A BRIAGOLONG man has been sentenced to seven years gaol after pleading guilty to child sex offences involving three young girls.
Ernest William Gilkes spent his 84th birthday at Sale County Court on Wednesday pleading guilty to two charges of incest and six of indecent assault, the offences occurring between 1967 and 1976 in Llowalong, Stratford and Melbourne.
One victim was aged four when the abuse began; another became pregnant to her abuser at the age of 15 and the baby was adopted out.
The three victims were aged between five and 10, 11 and 12 and 15 and 18 when the offences considered by the court occurred.
The offences took place in a variety of settings, including during driving lessons, in the man’s bedroom and darkroom and while collecting firewood.
In victim impact statements the three women, now aged in their 50s and 60s, detailed how the abuse had ruined their lives.
All have suffered ongoing mental problems, including depression and anxiety.
One victim, now aged 62, said the abuse made her feel dirty and not good enough, and she had suffered stress, anxiety and depression.
“I can’t sleep because of the voices in my head yelling at me,” she wrote in her statement.
“My life is one big mess.”
The woman said the abuse occurred repeatedly from when she was aged between four and 18, with one small break.
“Even now, I don’t like to see fathers cuddling their children; it makes me feel sick,” she said.
“I don’t like to hear statements like ‘daddy’s little girl either’.”
The woman said she had been married five times and had had other unsuccessful relationships.
She said she had suffered sexual, mental, physical and emotional abuse at the hands of Gilkes and he had destroyed her life.
“God gives us little bundles to love, not destroy,” she said.
“I lost my childhood, education and mental wellbeing.”
“ I don’t know what the future holds.”
Another victim said she had not been able to hold down a job, had turned to drugs as an escape, had spent time in a mental health institution and had tried to take her own life.
She had a mental breakdown at the age of 45 and had undergone counselling.
The woman said she had trouble showing affection, found it difficult to trust people, had a fear of the dark, suffered nightmares and had trouble sleeping.
She said she was fiercely protective of children.
“My life will never be the happy and content one I dreamt of,” she said.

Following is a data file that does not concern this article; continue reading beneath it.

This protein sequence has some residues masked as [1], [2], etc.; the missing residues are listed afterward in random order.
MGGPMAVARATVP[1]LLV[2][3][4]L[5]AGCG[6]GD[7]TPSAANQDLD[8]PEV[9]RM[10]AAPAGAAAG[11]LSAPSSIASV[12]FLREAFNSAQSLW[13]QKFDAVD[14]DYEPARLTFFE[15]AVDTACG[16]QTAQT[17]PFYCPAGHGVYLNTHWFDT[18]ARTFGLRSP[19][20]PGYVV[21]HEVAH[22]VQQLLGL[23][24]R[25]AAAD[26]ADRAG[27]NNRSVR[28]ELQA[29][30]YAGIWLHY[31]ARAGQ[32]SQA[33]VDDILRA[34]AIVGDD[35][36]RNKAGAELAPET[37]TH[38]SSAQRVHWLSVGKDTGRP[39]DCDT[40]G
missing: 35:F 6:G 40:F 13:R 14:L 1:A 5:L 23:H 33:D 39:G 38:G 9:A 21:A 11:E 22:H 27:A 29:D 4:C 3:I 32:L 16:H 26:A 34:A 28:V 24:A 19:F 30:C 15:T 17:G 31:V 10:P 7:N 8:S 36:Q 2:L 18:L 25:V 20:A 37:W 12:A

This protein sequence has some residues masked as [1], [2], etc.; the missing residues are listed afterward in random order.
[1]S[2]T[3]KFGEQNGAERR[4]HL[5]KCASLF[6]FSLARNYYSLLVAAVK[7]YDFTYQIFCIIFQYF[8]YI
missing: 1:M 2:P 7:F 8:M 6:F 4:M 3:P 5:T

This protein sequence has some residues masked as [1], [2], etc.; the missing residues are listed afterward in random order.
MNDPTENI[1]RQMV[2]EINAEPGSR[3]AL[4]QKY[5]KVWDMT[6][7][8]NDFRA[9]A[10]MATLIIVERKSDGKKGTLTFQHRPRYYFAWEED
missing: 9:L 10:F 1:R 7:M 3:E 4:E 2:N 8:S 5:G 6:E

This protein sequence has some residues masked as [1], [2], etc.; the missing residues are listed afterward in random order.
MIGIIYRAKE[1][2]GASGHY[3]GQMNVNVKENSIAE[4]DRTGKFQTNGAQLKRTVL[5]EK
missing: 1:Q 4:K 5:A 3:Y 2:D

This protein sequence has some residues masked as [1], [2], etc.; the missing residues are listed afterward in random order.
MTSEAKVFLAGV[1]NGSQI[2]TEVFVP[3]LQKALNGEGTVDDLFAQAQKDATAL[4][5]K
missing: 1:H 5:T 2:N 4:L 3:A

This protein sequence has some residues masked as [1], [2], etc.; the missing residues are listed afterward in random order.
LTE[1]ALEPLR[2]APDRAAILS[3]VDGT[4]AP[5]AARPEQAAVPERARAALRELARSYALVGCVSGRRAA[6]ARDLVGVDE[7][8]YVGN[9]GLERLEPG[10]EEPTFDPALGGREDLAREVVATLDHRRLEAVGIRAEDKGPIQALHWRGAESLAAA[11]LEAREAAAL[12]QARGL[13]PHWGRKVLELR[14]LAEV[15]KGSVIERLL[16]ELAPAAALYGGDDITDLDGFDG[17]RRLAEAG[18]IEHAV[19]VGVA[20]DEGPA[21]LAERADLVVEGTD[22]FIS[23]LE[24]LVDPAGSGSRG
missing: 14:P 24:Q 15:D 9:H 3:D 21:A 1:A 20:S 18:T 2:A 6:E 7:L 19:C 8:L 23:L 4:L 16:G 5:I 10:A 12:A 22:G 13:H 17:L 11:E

“I never got to have a normal childhood.
“My life will never be normal as a result of what happened to me.”
A third victim, now aged 56, said in her teens she ran away twice and became wild and promiscuous.
“I went out and had sex before 16 so he could not take my virginity away from me,” she said.
“He was very intimidating and stern.
“We were all afraid of him,” she said.
The woman said despite now being married, she felt she had never really loved anyone.
She was wary of people, even friends, never felt as if she was good enough and lacked confidence.
She had also abused drugs and alcohol, had suffered depression and had a nervous breakdown.
The woman left school early and had found it difficult to hold down jobs.
“We were innocent and he took our childhoods away,” she wrote in her victim impact statement.
“Even 45 years later it still affects me.”
Gilkes’ legal counsel said while not diminishing the seriousness of the offences, describing them as depraved, they had happened almost four decades ago when Gilkes had been aged between 35 and 45.
There were no prior convictions and nothing outstanding since.
He asked the court to take into account Gilkes’ early guilty plea, saying he had displayed remorse, was likely to die in prison and posed no threat to the community.
He also asked the court to take into account Gilkes’ health problems which included diabetes, angina, coronary heart disease, a previous heart attack, elevated cholesterol and blood pressure, gastric ulcers, mild dementia, arthritis, limited mobility, incontinence and hearing problems, saying prison would result in considerable hardship.
In sentencing, Judge James Montgomery told Gilkes his actions had wreaked destruction on the lives of his victims, he had betrayed the innocence of youth and his actions had been a gross breach of trust.
He took into account Gilkes’ guilty pleas made at the earliest opportunity during a committal hearing in January and his submissions that he was remorseful.
He noted this meant a lengthy and expensive trial had been avoided and his victims saved more trauma and that Gilkes’ ill health and age would mean that he would find prison difficult.
But Judge Montgomery said he had to impose a sentence that acted as a deterrent to others.
He sentenced Gilkes to a total of 15 years, but with some gaol time to be served concurrently, his total effective sentence is seven years.
A minimum four years will have to be served before he is eligible for parole and he will also be registered as a serious sexual offender for life.
Outside court one of his victims said she was relieved at the verdict.
“He deserves everything he gets,” she said.
“I am stronger than I thought I was.
“It is a relief it is over.”